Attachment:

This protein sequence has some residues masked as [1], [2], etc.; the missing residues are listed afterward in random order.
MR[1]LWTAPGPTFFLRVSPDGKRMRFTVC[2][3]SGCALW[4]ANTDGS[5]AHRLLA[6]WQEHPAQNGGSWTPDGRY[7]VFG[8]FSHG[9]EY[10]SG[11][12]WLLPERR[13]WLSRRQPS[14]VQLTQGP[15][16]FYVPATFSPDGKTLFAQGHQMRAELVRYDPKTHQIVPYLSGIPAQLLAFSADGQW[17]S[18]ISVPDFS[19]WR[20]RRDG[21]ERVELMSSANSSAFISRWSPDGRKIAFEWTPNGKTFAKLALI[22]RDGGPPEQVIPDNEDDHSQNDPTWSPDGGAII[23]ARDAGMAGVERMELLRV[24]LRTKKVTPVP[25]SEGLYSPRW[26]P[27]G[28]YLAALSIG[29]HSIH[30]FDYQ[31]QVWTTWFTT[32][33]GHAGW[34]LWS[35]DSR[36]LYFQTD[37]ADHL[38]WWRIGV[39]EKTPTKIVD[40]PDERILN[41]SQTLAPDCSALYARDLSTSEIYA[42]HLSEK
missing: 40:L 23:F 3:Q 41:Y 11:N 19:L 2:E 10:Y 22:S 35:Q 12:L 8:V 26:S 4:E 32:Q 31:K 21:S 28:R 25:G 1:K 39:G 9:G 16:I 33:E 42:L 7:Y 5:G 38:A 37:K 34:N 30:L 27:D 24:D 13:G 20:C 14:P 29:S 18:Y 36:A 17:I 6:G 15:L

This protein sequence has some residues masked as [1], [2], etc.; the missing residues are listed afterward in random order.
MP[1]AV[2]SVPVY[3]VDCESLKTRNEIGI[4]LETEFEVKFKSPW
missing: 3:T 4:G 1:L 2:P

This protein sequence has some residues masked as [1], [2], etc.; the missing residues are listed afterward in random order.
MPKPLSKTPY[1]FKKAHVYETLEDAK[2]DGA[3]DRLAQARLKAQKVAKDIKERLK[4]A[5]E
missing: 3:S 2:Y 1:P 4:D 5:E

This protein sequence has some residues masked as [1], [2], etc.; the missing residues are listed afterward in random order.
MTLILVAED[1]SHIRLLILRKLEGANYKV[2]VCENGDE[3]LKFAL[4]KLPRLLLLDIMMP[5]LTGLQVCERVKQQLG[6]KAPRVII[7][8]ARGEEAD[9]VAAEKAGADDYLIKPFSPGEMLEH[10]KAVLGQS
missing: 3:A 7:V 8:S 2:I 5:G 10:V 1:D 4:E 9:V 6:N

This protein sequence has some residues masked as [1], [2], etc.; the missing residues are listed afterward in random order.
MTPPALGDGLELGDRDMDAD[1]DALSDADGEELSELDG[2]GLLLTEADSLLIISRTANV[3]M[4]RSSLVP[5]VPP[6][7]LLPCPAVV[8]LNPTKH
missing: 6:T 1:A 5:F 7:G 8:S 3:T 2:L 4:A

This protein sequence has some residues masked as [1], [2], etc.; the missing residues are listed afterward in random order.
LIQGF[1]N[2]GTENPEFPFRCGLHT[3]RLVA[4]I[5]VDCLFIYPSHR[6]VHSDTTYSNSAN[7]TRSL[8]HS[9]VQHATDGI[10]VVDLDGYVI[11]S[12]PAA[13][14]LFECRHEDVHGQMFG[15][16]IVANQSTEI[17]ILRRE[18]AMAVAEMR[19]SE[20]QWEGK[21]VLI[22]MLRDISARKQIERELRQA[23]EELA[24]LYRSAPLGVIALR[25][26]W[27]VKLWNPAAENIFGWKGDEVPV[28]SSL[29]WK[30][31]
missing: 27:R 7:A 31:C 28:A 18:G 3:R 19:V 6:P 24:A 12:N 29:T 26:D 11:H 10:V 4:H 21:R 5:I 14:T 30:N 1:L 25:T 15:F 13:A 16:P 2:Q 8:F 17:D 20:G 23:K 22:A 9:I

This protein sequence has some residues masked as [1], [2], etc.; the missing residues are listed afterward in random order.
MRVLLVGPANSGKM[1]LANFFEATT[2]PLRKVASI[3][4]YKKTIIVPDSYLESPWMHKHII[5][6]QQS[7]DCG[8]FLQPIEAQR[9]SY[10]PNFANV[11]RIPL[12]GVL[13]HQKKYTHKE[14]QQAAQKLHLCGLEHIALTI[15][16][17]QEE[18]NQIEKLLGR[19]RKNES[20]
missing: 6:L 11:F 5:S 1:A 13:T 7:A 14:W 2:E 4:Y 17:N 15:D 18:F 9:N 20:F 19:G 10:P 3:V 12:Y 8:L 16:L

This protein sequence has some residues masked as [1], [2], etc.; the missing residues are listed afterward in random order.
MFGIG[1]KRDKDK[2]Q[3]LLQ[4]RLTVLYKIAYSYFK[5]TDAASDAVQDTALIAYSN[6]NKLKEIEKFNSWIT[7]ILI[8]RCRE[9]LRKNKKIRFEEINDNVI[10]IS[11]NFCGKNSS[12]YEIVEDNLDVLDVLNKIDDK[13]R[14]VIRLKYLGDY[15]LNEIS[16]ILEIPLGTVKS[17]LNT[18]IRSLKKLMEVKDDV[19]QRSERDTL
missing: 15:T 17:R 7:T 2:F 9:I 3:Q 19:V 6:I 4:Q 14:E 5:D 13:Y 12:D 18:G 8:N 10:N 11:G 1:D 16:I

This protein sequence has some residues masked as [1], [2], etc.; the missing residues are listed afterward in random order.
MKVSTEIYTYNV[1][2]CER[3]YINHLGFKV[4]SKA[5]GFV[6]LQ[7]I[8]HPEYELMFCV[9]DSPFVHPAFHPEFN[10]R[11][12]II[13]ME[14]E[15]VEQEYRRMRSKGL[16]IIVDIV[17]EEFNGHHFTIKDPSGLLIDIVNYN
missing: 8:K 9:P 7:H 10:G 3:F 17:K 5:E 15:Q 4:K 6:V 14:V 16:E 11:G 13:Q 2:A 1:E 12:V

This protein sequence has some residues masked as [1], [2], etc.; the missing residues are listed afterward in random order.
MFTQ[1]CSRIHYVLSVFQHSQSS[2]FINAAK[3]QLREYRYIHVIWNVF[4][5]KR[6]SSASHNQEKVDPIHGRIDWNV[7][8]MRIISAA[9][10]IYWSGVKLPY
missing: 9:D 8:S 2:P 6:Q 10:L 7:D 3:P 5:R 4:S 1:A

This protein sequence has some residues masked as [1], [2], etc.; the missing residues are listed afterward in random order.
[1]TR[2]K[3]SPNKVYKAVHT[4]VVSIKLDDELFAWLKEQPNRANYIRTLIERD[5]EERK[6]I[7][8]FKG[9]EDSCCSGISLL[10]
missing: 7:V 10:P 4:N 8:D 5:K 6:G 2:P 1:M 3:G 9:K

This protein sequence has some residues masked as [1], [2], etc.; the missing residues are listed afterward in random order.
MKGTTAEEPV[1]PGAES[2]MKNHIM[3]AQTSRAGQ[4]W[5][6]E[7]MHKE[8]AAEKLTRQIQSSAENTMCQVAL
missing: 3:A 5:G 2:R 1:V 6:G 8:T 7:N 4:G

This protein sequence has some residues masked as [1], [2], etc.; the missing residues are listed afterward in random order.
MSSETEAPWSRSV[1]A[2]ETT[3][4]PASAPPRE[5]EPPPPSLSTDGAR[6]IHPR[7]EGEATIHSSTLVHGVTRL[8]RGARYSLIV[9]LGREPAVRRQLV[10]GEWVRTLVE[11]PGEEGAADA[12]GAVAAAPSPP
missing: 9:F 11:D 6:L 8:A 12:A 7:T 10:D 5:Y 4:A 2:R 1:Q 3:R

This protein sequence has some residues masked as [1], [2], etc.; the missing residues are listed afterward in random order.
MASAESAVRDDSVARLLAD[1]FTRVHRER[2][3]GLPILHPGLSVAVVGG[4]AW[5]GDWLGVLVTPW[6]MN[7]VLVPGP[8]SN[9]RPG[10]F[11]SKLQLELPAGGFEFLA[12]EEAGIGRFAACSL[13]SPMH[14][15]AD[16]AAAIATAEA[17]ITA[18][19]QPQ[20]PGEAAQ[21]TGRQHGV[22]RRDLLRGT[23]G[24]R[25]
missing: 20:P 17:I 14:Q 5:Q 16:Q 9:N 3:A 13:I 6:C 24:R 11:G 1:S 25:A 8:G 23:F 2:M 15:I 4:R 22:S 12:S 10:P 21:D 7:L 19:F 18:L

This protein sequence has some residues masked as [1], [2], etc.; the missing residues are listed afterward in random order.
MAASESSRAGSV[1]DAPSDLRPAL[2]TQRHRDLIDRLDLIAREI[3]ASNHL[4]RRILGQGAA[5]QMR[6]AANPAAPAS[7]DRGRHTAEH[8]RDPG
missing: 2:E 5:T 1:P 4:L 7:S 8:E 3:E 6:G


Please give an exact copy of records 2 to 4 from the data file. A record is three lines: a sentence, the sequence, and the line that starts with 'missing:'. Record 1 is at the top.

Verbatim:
This protein sequence has some residues masked as [1], [2], etc.; the missing residues are listed afterward in random order.
MP[1]AV[2]SVPVY[3]VDCESLKTRNEIGI[4]LETEFEVKFKSPW
missing: 3:T 4:G 1:L 2:P

This protein sequence has some residues masked as [1], [2], etc.; the missing residues are listed afterward in random order.
MPKPLSKTPY[1]FKKAHVYETLEDAK[2]DGA[3]DRLAQARLKAQKVAKDIKERLK[4]A[5]E
missing: 3:S 2:Y 1:P 4:D 5:E

This protein sequence has some residues masked as [1], [2], etc.; the missing residues are listed afterward in random order.
MTLILVAED[1]SHIRLLILRKLEGANYKV[2]VCENGDE[3]LKFAL[4]KLPRLLLLDIMMP[5]LTGLQVCERVKQQLG[6]KAPRVII[7][8]ARGEEAD[9]VAAEKAGADDYLIKPFSPGEMLEH[10]KAVLGQS
missing: 3:A 7:V 8:S 2:I 5:G 10:V 1:D 4:E 9:V 6:N